Ritual

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Ritual

Placing the dead is seldom arbitrary.
The Marquis de Sade’s grave in the forest at Malmaison
was planted with acorns so that he might be consumed by
trees, but my wife desires a shady plot in rural Texas,
where no one will claim her. In old Christian
graveyards the unclean were buried at the gospel side for
sinners. When her best friend died, she and his former lover
split a bottle of Johnny Walker Black and listened to Puccini.
The Nuer of Sudan place deformed dead babies by the river,
returning them to their true fathers, the hippos. After the fog
crushed Stevie Ray’s helicopter, I played Texas Flood on the juke
box and quit my job. In China, bones channel feng shui, becoming
part of the active landscape. Though she wanted her ashes to drift
in the Pacific, my mother’s body lies in a national cemetery in
San Antonio. On the northwest coast of Canada, the Kwakiutl
left their dead to the ravens, and my father has proposed
on numerous occasions that we shove a hambone up his ass
and let the dogs drag him off. I do not believe we’ll follow his
suggestion. In old England, suicides were often interred at
crossroads, impaled, to impede their restless wandering spirits.
The Torajans sometimes keep bodies wrapped in layers of absorbent
cloth in their homes for years. I’d like my incinerated, pulverized
remains released in the jet stream, if only to escape economy class for
once. Jellyroll Morton’s grave is in Section N, Lot 347, #4, in the northwest
quadrant of Calvary Cemetery, but some villagers bury stillborn
near a dwelling’s outer wall. Hugh Hefner is rumored to have acquired
the spot next to Marilyn Monroe. Placing the dead is never arbitrary.

Originally published in Middle Gray in 2013, “Ritual” was reprinted in the anthology Heron Clan IIIand is included in The Circumference of Other, my offering in IDES: A Collection of Poetry Chapbooks. It also appeared here in July 2015 – the poem that refuses to die…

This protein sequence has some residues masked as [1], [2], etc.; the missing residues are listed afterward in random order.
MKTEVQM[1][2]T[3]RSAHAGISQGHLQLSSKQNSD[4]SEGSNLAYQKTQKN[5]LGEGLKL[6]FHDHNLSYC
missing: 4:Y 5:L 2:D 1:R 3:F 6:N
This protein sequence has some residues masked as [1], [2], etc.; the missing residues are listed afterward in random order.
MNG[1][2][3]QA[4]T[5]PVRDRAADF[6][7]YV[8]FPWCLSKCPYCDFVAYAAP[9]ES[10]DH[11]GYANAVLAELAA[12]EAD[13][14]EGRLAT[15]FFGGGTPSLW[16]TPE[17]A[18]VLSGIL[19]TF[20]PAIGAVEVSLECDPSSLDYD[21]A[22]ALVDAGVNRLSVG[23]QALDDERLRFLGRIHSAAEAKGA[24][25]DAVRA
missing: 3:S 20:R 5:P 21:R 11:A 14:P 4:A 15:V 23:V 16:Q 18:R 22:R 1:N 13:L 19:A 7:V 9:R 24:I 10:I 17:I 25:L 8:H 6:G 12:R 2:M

For those who might be interested, a glimpse at the genesis of the poem is included in this interview conducted by Dariel Suarez, the editor of Middle Gray: http://www.themiddlegray.com/mgblog/2013/12/19/robert-okaji

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A Brief History of Edges

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A Brief History of Edges

This road leads nowhere. I live at its end where breezes
wilt and the sun still burns my darkened skin.

I’ve sailed to Oman, but have never seen the Dakotas.
My friend searches for the concealed parable in this truth.

An early clay map depicted Babylon surrounded by a bitter river,
and an island named the sun is hidden and nothing can be seen.

Fitting the limitless within boundaries, she remembers no one.
The lighted sign says boots, but I see books.

Venturing from the shadows, she offers an accord: intersecting borders,
we must retain ourselves, deliver what calls.

In our place between the hidden and the invisible, consider
that neon gas possesses neither color nor odor.

What lives in creases and at the periphery? The isle called beyond
the flight of birds has crumbled from the lower edge.

Where I stand defines my portion of the spherical earth.
Crossing lines, I look to the sky, its bisected clouds.

mapman

Ritual

image

Ritual

Placing the dead is seldom arbitrary.
The Marquis de Sade’s grave in the forest at Malmaison
was planted with acorns so that he might be consumed by
trees, but my wife desires a shady plot in rural Texas,
where no one will claim her. In old Christian
graveyards the unclean were buried at the gospel side for
sinners. When her best friend died, she and his former lover
split a bottle of Johnny Walker Black and listened to Puccini.
The Nuer of Sudan place deformed dead babies by the river,
returning them to their true fathers, the hippos. After the fog
crushed Stevie Ray’s helicopter, I played Texas Flood on the juke
box and quit my job. In China, bones channel feng shui, becoming
part of the active landscape. Though she wanted her ashes to drift
in the Pacific, my mother’s body lies in a national cemetery in
San Antonio. On the northwest coast of Canada, the Kwakiutl
left their dead to the ravens, and my father has proposed
on numerous occasions that we shove a hambone up his ass
and let the dogs drag him off. I do not believe we’ll follow his
suggestion. In old England, suicides were often interred at
crossroads, impaled, to impede their restless wandering spirits.
The Torajans sometimes keep bodies wrapped in layers of absorbent
cloth in their homes for years. I’d like my incinerated, pulverized
remains released in the jet stream, if only to escape economy class for
once. Jellyroll Morton’s grave is in Section N, Lot 347, #4, in the northwest
quadrant of Calvary Cemetery, but some villagers bury stillborn
near a dwelling’s outer wall. Hugh Hefner is rumored to have acquired
the spot next to Marilyn Monroe. Placing the dead is never arbitrary.

Originally published in Middle Gray in 2013, “Ritual” has just been reprinted in the anthology Heron Clan III.

For those who might be interested, a glimpse at the genesis of the poem is included in this interview conducted by Dariel Suarez, the editor of Middle Gray: http://www.themiddlegray.com/mgblog/2013/12/19/robert-okaji

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